“Seconded,” Parker said immediately.

  “Aww.” Laughing, Emma scooped some fruit into a bowl.

  “Saturday afternoon’s FOB may have a broken nose.”

  “Aww,” Emma repeated, with genuine concern at Mac’s announcement.

  “We’ll deal with it when we have more details, but however it turns out, it really falls to Mac and me. I’ll keep you updated,” Parker said to Mac. “Tonight’s event. All out-of-town attendants, relatives, and guests have arrived. The bride, the MOB, and the attendants are due here at three for hair and makeup. The MOG has her own salon date and is due by four, with the FOG. FOB will arrive with his daughter. We’ll keep him happy and occupied until it’s time for the formal shots that include him. Mac?”

  “The bride’s dress is a beaut. Vintage romance. I’ll be playing that up.”

  As Mac outlined her plans and timetable, Laurel rose for a second cup of coffee. She made notes here and there, continued to do so when Emma took over. As the bulk of Laurel’s job was complete, she’d fill in when and where she was needed.

  It was a routine they’d perfected since Vows had gone from concept to reality.

  “Laurel,” Parker said.

  “The cake’s finished—and a wowzer. It’s heavy, so I’ll need help from the subs transferring it to reception, but the design doesn’t require any on-site assembly. I’ll need you to do the ribbon and white rose petals, Emma, once it’s transferred, but that’s it until it’s time to serve. They opted against a groom’s cake, and went for a selection of mini pastries and heart-shaped chocolates. They’re done, too, and we’ll serve them on white china lined with lace doilies to mirror the design of the cake. The cake table linen is pale blue, eyelet lace. Cake knife and server, provided by the B and G. They were her grandmother’s so we’ll keep our eye on them.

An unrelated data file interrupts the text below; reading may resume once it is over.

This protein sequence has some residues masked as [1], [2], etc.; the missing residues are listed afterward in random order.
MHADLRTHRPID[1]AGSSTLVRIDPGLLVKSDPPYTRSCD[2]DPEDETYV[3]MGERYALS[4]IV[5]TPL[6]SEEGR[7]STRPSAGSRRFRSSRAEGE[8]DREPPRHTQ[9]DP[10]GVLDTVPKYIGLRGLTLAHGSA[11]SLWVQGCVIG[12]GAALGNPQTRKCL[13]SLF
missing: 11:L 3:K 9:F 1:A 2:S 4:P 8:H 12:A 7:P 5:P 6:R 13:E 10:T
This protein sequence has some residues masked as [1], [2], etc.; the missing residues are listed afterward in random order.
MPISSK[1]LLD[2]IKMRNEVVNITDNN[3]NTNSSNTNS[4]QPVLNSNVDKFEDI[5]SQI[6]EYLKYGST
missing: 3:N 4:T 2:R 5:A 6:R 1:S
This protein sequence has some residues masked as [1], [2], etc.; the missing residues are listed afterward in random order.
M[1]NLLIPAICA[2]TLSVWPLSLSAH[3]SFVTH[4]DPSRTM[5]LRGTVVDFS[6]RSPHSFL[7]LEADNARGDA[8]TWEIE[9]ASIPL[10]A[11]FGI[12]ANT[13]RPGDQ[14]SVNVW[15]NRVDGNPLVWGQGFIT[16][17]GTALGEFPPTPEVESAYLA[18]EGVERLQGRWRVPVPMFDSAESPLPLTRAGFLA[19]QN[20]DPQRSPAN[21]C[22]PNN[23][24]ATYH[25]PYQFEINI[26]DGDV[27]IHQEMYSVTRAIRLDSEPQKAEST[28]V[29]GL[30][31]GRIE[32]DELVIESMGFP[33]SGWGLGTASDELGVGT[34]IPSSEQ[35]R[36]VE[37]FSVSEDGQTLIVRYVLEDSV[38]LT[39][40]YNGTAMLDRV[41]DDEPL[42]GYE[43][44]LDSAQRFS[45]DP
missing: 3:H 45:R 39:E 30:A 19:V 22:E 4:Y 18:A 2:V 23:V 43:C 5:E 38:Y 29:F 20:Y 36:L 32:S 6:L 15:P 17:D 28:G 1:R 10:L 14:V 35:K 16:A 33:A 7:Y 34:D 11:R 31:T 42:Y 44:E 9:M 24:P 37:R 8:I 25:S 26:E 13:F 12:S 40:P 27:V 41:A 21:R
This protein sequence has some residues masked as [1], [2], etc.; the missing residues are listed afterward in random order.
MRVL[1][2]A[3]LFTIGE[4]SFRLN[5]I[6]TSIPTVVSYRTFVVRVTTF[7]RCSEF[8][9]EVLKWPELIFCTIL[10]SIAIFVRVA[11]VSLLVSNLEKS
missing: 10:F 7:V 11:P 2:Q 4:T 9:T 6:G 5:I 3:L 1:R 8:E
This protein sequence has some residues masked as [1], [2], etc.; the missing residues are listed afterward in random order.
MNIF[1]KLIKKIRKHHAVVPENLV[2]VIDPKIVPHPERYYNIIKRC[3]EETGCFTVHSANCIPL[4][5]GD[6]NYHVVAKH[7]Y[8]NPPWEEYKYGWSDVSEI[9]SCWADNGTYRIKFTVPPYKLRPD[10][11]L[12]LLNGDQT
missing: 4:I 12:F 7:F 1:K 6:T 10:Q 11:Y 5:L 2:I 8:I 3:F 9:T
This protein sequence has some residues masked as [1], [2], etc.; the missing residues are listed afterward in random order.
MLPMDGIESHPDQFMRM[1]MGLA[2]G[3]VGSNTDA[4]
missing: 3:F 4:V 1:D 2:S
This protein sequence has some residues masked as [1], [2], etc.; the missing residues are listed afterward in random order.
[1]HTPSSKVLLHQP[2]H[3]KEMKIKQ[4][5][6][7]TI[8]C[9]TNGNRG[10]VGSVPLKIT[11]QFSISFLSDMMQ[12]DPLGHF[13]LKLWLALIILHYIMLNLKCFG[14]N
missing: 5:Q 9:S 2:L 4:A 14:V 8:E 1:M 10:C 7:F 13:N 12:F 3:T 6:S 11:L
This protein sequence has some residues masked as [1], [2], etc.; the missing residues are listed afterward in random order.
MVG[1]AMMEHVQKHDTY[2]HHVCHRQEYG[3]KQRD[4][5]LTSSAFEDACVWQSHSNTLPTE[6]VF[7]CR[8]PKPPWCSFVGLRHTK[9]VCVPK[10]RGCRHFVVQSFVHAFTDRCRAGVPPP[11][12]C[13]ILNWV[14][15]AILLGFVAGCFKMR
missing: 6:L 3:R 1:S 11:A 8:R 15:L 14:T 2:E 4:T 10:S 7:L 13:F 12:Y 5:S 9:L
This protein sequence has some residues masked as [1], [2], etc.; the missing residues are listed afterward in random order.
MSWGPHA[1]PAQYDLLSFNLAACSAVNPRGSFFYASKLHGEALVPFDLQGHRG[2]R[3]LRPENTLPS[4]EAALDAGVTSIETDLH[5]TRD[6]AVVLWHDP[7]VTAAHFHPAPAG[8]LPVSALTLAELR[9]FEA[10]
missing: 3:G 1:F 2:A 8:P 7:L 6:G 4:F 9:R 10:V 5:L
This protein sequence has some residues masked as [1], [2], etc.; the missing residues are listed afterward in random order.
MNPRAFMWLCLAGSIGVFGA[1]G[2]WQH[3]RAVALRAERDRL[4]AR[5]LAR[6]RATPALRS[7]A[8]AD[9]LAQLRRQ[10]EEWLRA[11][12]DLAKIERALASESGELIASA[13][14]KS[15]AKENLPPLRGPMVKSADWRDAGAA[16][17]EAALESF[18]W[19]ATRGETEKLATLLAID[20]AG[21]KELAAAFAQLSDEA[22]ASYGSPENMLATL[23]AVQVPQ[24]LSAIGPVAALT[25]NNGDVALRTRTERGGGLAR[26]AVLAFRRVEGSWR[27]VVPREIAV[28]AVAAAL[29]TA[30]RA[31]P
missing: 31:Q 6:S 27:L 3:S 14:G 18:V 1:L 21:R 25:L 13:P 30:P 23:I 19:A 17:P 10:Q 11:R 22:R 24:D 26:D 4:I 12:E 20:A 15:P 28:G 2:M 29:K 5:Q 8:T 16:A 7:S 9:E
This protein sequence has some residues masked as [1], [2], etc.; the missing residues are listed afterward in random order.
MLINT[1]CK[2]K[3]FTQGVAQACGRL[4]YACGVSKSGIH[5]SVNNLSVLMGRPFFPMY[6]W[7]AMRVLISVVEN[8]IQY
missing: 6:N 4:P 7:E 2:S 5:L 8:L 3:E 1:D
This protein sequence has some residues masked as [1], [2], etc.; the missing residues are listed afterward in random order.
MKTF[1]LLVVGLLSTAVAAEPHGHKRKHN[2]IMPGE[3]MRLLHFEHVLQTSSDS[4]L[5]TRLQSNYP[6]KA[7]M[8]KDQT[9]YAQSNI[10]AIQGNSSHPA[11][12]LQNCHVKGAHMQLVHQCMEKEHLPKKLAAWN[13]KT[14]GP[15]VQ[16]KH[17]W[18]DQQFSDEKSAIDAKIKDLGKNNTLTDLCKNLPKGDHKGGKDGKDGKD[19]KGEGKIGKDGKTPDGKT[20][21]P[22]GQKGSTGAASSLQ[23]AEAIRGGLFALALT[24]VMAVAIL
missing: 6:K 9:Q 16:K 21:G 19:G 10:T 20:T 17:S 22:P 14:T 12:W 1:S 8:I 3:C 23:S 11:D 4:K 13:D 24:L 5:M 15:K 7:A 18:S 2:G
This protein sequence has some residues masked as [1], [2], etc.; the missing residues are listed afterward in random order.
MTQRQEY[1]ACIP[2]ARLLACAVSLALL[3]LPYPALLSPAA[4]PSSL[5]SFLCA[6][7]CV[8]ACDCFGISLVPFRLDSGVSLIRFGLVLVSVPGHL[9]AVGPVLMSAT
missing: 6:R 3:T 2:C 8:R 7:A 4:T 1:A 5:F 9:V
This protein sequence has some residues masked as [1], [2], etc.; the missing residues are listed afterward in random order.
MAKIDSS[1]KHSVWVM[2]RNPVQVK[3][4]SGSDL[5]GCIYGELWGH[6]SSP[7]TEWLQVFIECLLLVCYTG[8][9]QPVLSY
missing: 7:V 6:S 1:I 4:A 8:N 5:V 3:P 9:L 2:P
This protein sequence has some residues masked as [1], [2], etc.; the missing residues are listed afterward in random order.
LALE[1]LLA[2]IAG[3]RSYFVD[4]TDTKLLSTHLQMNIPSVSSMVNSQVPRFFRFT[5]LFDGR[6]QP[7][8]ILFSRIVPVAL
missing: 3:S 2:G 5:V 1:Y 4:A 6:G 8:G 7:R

“I’m going to be working on Saturday’s cakes most of today, but should be freed up by four if anyone needs me. During the last set, the subs will put leftover cake in the take-away boxes and tie them with blue ribbon we’ve had engraved with the B and G’s names, and the date. Same goes if there are any leftover chocolates or pastries. Mac, I’d like a picture of the cake for my files. I haven’t done this design before.”